Babe_Ruth ☆ USA, 20180713 21:36 (1241 d 03:57 ago) (edited by Babe_Ruth on 20180713 22:19) Posting: # 19053 Views: 6,429 

I noticed something peculiar with how WNL (currently using v 6.3) calculates partial areas where BQL is imputed with 0 for samples after Tlast. Let's say my partial area to be calculated is AUC 024hr. Tlast is 12h, and every sample taken after 12h was BQL (16, 24, 48, 72 hr). I've noticed that in the 024hr partial area calculation, there are differences between imputing BQL with 0 and setting it as no value. When I set BQL to "no value," then it uses the rules stated in documentation: WNL rules for partial areas are stated here. Most notably: "If ... end time falls after the last numeric observation and λz is not estimable, the partial area will not be calculated." Requiring λz suggests that WNL does not default to another calculation method in case loglinear isn't available. However, when I set BQL to 0, it uses a lineartrapezoidal rule: (Clast + 0)*(T16  Tlast) Nowhere in the documentation does it say that this was the plan. In summary, when I set BQL to 0, calculation method for partial area changes and the values slightly differ. Is this intended? Is this normal practice? In general, the differences between the two methods of calculation is less than 1% Edit: Please follow the Forum’s Policy. Category changed; see also this post #1. [Helmut] 
ElMaestro ★★★ Denmark, 20180713 22:25 (1241 d 03:08 ago) @ Babe_Ruth Posting: # 19054 Views: 5,826 

Hi Babe_Ruth, » When I set BQL to "no value," then it (blah) » » However, when I set BQL to 0, it uses a lineartrapezoidal rule: (Clast + 0)*(T16  Tlast) » Nowhere in the documentation does it say that this was the plan. Do you mean it uses AUC_{partial}=0.5*(Clast + 0)*(T16  Tlast) ? If yes, then this is expected behaviour: Remember that you distinguish between BLQ, missing and a zero. If you set it to zero then it means you tell WNL to believe that the value is really zero in contrast to not measured. Thus, it was quantifiable so now the last quantifiable value is no longer at t=12 but at t=16. The residual area will naturally also be zero, so the extrapolated area is zero percent. I'd say you are within expectations and specifications. — Pass or fail! ElMaestro 
Helmut ★★★ Vienna, Austria, 20180713 23:28 (1241 d 02:05 ago) @ Babe_Ruth Posting: # 19058 Views: 5,857 

Hi Babe_Ruth, » […] WNL (currently using v 6.3) … Your version is four releases behind the current one (v8.1). High time to update. » I've noticed that in the 024hr partial area calculation, there are differences between imputing BQL with 0 and setting it as no value. As expected. » When I set BQL to "no value," then it uses the rules stated in documentation: WNL rules for partial areas are stated here. Most notably: "If ... end time falls after the last numeric observation and λz is not estimable, the partial area will not be calculated." Requiring λz suggests that WNL does not default to another calculation method in case loglinear isn't available. Correct (note that this post referred to v7.0 of 2016). » However, when I set BQL to 0, it uses a lineartrapezoidal rule: (Clast + 0)*(T16  Tlast) Also correct. » Nowhere in the documentation does it say that this was the plan. See the last bullet point of the linked post:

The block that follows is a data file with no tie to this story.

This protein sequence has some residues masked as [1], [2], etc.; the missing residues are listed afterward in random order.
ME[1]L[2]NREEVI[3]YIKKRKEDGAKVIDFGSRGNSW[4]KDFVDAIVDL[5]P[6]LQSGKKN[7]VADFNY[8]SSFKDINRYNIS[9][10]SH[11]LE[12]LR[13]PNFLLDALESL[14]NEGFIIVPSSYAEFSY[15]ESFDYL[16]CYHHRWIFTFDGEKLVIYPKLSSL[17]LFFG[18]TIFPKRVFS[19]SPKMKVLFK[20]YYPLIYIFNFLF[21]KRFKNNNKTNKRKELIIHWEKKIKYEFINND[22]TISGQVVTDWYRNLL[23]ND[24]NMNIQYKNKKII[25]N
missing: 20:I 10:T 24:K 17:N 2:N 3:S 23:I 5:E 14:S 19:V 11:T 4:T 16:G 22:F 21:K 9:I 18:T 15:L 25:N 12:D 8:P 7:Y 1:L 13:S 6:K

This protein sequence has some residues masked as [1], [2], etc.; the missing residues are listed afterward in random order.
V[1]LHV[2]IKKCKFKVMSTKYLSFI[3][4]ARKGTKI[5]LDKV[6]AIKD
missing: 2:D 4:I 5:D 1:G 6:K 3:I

» In summary, when I set BQL to 0, calculation method for partial area changes and the values slightly differ. Is this intended? As designed and explained by ElMaestro above. » Is this normal practice? Bad practice to force BQLs after t_{max} to zero. I have seen many “rules” (e.g., first BQL to BQL/√2 or BQL/2, keep subsequent ones at BQL, whatsoever…). IMHO, that’s all crap. AFAIK, Martin Wolfsegger and Alexander Bauer are working on a NCAmethod dealing with terminal BQLs. In the meantime I suggest to keep BQLs as they are. — Diftor heh smusma 🖖 Helmut Schütz The quality of responses received is directly proportional to the quality of the question asked. 🚮 Science Quotes 
Babe_Ruth ☆ USA, 20180716 15:02 (1238 d 10:31 ago) (edited by Babe_Ruth on 20180716 15:12) @ Helmut Posting: # 19066 Views: 5,681 

Thank you Helmut! and everybody else. You are correct, I just doublechecked; the documentation in v6.3 is missing the clarification for usage of linear trapezoidal rule if BQL imputed with "0" after Tlast. This is what sparked my initial question of whether this was an intended behavior within WNL or not. » Bad practice to force BQLs after tmax to zero What about for sparse sampling methods? If there are 3 samples/time point, wouldn't we want to use 3 values for the calculation of the mean concentration? In which case imputing BQL concentrations with a value of 0 or close to 0 would be more favorable than not including the value altogether? Sorry if my questions seem trivial! I went to Pharmacy school, and there was only 12 classes on PK, nothing indepth. I've just started in this industry. Right now I'm writing TK reports and Phase I/II stuff and I'm interested in learning more about what I'm doing. Browsing these forums in my spare time really helps me see where others are in environment of the Ba/Be world :) Searching old topics have answered most of the questions I have had, which is super helpful. 
Helmut ★★★ Vienna, Austria, 20180716 16:02 (1238 d 09:31 ago) @ Babe_Ruth Posting: # 19067 Views: 5,929